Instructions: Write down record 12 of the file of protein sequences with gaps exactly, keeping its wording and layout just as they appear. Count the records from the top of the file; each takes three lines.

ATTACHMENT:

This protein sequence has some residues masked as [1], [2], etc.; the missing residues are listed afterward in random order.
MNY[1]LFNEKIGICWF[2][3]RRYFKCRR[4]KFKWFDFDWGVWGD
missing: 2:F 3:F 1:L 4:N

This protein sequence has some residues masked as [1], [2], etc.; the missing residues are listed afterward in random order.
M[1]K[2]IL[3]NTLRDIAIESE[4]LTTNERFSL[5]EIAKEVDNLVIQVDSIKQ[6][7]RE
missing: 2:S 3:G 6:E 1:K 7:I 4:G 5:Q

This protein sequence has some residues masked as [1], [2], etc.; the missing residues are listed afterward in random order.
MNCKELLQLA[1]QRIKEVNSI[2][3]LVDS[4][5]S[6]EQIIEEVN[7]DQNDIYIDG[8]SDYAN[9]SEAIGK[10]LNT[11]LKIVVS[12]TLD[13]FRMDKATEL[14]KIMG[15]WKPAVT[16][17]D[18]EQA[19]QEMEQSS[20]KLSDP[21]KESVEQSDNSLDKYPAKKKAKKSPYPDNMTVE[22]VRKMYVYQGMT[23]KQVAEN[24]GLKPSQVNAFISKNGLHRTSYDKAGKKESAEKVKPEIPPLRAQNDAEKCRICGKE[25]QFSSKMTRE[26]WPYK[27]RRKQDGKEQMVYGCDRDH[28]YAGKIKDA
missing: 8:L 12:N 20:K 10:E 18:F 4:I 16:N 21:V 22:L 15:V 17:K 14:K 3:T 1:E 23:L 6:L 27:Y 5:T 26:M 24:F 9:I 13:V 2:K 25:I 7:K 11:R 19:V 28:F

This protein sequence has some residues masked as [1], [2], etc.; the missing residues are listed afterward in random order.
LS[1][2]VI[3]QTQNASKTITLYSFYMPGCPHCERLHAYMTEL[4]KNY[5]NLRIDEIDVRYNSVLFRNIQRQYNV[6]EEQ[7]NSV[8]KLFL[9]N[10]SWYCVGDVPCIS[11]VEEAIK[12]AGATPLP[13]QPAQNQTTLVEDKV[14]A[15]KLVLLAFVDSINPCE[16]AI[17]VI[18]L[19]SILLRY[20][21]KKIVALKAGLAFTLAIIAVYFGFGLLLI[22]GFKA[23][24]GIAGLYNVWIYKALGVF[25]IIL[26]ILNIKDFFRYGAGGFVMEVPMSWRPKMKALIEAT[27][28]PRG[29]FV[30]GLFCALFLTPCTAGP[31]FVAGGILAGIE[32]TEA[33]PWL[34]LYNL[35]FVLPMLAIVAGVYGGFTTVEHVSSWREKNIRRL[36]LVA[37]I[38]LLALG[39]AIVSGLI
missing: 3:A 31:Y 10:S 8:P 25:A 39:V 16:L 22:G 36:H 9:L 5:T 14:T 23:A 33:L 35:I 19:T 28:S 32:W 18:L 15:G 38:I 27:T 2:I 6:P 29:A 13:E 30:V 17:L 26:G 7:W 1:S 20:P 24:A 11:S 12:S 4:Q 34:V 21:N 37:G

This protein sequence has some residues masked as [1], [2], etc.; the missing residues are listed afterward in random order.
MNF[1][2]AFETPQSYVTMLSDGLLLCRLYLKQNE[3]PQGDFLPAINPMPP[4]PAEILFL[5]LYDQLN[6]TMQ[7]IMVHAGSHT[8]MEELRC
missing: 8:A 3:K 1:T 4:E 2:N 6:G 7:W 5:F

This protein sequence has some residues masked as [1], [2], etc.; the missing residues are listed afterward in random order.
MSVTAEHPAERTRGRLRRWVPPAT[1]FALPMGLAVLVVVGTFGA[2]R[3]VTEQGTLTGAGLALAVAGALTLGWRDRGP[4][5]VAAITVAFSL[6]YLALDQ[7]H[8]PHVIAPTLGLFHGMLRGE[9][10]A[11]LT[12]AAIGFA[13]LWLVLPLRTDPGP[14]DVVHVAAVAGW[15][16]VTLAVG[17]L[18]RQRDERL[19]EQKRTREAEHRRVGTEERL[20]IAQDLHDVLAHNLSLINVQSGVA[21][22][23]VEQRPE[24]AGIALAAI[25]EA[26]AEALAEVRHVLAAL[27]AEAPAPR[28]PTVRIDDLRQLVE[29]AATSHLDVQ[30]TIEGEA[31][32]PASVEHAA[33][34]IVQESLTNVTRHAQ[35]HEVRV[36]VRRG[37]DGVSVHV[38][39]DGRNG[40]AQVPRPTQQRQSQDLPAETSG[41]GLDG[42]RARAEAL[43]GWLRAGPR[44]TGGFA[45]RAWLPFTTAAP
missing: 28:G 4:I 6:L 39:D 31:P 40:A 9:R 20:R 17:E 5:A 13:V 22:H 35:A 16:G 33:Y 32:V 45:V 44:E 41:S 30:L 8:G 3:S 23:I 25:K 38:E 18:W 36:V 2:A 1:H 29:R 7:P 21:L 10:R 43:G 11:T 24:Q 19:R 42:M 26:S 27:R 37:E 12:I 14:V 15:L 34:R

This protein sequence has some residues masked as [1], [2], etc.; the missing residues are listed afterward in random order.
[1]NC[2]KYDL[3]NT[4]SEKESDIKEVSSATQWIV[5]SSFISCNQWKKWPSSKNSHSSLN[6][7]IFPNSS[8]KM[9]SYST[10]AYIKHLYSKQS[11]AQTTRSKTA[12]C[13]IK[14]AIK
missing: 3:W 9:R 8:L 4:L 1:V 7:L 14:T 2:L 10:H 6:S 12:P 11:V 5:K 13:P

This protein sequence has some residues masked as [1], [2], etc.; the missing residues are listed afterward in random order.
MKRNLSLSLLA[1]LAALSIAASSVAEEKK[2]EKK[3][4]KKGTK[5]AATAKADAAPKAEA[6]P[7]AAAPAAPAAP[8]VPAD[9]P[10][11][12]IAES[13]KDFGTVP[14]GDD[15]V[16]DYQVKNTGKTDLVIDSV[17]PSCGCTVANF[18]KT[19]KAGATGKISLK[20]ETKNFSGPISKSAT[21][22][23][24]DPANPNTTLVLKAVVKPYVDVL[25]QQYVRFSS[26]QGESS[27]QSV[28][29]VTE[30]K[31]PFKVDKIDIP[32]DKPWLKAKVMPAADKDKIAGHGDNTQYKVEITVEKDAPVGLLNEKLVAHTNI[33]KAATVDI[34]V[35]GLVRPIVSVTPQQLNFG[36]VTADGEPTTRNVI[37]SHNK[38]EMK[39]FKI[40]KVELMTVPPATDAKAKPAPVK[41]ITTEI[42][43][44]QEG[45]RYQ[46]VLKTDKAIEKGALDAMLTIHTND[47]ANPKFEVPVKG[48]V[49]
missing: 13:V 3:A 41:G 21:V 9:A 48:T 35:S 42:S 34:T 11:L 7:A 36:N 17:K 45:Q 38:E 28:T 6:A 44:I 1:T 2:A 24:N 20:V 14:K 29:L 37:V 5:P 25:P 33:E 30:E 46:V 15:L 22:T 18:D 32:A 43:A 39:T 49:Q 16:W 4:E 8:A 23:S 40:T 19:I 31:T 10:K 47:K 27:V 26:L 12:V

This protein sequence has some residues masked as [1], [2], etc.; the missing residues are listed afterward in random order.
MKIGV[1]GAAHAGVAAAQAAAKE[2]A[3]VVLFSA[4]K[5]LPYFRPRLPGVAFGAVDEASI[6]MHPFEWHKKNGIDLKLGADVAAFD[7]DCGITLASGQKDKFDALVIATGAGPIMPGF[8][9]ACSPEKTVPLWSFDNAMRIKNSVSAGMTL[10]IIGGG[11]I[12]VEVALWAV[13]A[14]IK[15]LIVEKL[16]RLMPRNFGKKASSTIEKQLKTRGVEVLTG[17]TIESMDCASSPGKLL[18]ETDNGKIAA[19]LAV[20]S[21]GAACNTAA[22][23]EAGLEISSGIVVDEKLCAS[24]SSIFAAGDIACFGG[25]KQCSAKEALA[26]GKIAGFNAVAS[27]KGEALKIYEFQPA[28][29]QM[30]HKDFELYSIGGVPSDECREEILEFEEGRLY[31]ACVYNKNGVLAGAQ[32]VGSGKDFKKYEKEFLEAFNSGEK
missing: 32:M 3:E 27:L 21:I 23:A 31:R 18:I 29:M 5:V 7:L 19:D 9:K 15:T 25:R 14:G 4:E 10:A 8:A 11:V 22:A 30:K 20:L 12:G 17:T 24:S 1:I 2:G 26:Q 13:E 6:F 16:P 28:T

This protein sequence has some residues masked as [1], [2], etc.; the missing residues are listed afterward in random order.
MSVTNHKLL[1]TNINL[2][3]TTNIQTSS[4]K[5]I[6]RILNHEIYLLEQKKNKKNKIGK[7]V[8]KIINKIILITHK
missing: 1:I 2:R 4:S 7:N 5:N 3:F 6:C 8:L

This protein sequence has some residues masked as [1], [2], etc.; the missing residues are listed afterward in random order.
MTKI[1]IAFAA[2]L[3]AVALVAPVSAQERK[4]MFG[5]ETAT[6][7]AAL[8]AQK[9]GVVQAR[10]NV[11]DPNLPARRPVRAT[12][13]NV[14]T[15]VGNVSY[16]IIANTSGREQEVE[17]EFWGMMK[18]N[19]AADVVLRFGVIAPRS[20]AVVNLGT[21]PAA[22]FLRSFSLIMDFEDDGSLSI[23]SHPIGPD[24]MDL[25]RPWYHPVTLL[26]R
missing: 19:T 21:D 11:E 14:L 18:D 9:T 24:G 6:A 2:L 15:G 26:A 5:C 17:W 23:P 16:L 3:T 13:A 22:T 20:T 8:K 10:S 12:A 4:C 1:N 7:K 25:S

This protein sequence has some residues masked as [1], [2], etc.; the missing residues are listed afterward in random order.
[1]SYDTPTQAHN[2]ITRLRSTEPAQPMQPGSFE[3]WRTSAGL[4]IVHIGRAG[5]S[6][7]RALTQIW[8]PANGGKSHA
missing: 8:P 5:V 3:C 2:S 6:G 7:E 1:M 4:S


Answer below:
This protein sequence has some residues masked as [1], [2], etc.; the missing residues are listed afterward in random order.
[1]SYDTPTQAHN[2]ITRLRSTEPAQPMQPGSFE[3]WRTSAGL[4]IVHIGRAG[5]S[6][7]RALTQIW[8]PANGGKSHA
missing: 8:P 5:V 3:C 2:S 6:G 7:E 1:M 4:S